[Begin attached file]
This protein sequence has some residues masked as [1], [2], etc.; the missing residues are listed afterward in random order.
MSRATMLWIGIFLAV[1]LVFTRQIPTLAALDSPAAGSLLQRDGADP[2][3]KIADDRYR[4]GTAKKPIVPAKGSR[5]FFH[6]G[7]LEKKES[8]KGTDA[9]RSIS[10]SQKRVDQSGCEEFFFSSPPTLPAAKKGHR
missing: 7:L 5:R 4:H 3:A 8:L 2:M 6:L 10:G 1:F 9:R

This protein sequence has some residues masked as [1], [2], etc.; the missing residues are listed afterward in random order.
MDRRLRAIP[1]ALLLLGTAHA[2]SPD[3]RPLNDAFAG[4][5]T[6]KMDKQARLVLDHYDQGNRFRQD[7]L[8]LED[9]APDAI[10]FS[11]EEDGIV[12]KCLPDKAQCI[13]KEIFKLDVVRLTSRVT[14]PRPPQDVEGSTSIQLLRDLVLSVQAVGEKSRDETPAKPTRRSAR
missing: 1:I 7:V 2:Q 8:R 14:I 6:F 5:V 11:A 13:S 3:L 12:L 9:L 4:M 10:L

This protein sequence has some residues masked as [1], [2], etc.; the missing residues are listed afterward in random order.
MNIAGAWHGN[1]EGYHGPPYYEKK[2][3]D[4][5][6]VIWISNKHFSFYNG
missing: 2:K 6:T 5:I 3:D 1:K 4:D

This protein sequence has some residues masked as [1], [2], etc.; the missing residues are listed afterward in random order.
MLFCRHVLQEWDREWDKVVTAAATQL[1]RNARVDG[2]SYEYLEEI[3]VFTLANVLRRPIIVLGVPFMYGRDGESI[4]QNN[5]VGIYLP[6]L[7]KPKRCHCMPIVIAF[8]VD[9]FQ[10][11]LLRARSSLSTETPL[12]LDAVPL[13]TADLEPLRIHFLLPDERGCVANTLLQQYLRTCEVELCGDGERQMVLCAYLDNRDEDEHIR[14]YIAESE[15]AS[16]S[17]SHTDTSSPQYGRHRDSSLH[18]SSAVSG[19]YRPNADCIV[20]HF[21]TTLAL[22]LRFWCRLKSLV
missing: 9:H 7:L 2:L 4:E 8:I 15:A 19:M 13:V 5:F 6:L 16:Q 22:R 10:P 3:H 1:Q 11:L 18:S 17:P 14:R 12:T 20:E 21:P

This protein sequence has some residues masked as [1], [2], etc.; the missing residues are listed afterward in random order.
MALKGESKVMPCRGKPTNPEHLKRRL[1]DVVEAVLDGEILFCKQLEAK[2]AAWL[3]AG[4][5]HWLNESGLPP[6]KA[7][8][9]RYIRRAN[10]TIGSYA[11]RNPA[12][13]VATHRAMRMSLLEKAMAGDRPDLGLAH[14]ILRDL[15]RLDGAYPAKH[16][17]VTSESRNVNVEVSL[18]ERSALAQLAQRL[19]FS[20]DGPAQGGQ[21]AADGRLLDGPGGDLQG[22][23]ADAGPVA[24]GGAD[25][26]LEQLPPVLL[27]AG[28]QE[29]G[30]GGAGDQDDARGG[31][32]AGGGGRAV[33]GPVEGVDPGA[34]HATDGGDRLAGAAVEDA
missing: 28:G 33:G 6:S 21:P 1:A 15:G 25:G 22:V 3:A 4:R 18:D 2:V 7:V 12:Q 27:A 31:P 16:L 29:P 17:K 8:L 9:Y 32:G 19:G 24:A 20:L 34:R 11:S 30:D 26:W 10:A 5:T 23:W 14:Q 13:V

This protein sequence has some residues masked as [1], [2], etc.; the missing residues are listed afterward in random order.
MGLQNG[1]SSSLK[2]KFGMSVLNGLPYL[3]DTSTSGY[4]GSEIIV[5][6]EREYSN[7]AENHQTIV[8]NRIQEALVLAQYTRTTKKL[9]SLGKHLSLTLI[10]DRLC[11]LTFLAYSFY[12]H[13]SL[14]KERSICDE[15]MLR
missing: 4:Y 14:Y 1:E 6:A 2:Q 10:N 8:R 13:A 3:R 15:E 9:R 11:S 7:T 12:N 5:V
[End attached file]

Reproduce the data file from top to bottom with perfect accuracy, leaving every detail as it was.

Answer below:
This protein sequence has some residues masked as [1], [2], etc.; the missing residues are listed afterward in random order.
MSRATMLWIGIFLAV[1]LVFTRQIPTLAALDSPAAGSLLQRDGADP[2][3]KIADDRYR[4]GTAKKPIVPAKGSR[5]FFH[6]G[7]LEKKES[8]KGTDA[9]RSIS[10]SQKRVDQSGCEEFFFSSPPTLPAAKKGHR
missing: 7:L 5:R 4:H 3:A 8:L 2:M 6:L 10:G 1:F 9:R

This protein sequence has some residues masked as [1], [2], etc.; the missing residues are listed afterward in random order.
MDRRLRAIP[1]ALLLLGTAHA[2]SPD[3]RPLNDAFAG[4][5]T[6]KMDKQARLVLDHYDQGNRFRQD[7]L[8]LED[9]APDAI[10]FS[11]EEDGIV[12]KCLPDKAQCI[13]KEIFKLDVVRLTSRVT[14]PRPPQDVEGSTSIQLLRDLVLSVQAVGEKSRDETPAKPTRRSAR
missing: 1:I 7:V 2:Q 8:R 14:I 6:F 5:V 11:A 13:S 3:L 12:L 9:L 4:M 10:L

This protein sequence has some residues masked as [1], [2], etc.; the missing residues are listed afterward in random order.
MNIAGAWHGN[1]EGYHGPPYYEKK[2][3]D[4][5][6]VIWISNKHFSFYNG
missing: 2:K 6:T 5:I 3:D 1:K 4:D

This protein sequence has some residues masked as [1], [2], etc.; the missing residues are listed afterward in random order.
MLFCRHVLQEWDREWDKVVTAAATQL[1]RNARVDG[2]SYEYLEEI[3]VFTLANVLRRPIIVLGVPFMYGRDGESI[4]QNN[5]VGIYLP[6]L[7]KPKRCHCMPIVIAF[8]VD[9]FQ[10][11]LLRARSSLSTETPL[12]LDAVPL[13]TADLEPLRIHFLLPDERGCVANTLLQQYLRTCEVELCGDGERQMVLCAYLDNRDEDEHIR[14]YIAESE[15]AS[16]S[17]SHTDTSSPQYGRHRDSSLH[18]SSAVSG[19]YRPNADCIV[20]HF[21]TTLAL[22]LRFWCRLKSLV
missing: 9:H 7:L 2:L 4:E 8:I 15:A 19:M 13:V 5:F 6:L 16:Q 22:R 10:P 3:H 1:Q 11:L 18:S 17:P 14:R 12:T 20:E 21:P

This protein sequence has some residues masked as [1], [2], etc.; the missing residues are listed afterward in random order.
MALKGESKVMPCRGKPTNPEHLKRRL[1]DVVEAVLDGEILFCKQLEAK[2]AAWL[3]AG[4][5]HWLNESGLPP[6]KA[7][8][9]RYIRRAN[10]TIGSYA[11]RNPA[12][13]VATHRAMRMSLLEKAMAGDRPDLGLAH[14]ILRDL[15]RLDGAYPAKH[16][17]VTSESRNVNVEVSL[18]ERSALAQLAQRL[19]FS[20]DGPAQGGQ[21]AADGRLLDGPGGDLQG[22][23]ADAGPVA[24]GGAD[25][26]LEQLPPVLL[27]AG[28]QE[29]G[30]GGAGDQDDARGG[31][32]AGGGGRAV[33]GPVEGVDPGA[34]HATDGGDRLAGAAVEDA
missing: 28:G 33:G 6:S 21:P 1:A 15:G 25:G 22:V 3:A 4:R 18:D 2:V 7:V 12:Q 27:A 31:P 16:L 29:P 17:K 8:L 9:Y 32:G 19:G 24:A 20:L 34:R 11:S 30:D 26:W 10:A 5:T 23:W 14:Q 13:V

This protein sequence has some residues masked as [1], [2], etc.; the missing residues are listed afterward in random order.
MGLQNG[1]SSSLK[2]KFGMSVLNGLPYL[3]DTSTSGY[4]GSEIIV[5][6]EREYSN[7]AENHQTIV[8]NRIQEALVLAQYTRTTKKL[9]SLGKHLSLTLI[10]DRLC[11]LTFLAYSFY[12]H[13]SL[14]KERSICDE[15]MLR
missing: 4:Y 14:Y 1:E 6:A 2:Q 10:N 8:R 13:A 3:R 15:E 9:R 11:S 7:T 12:N 5:V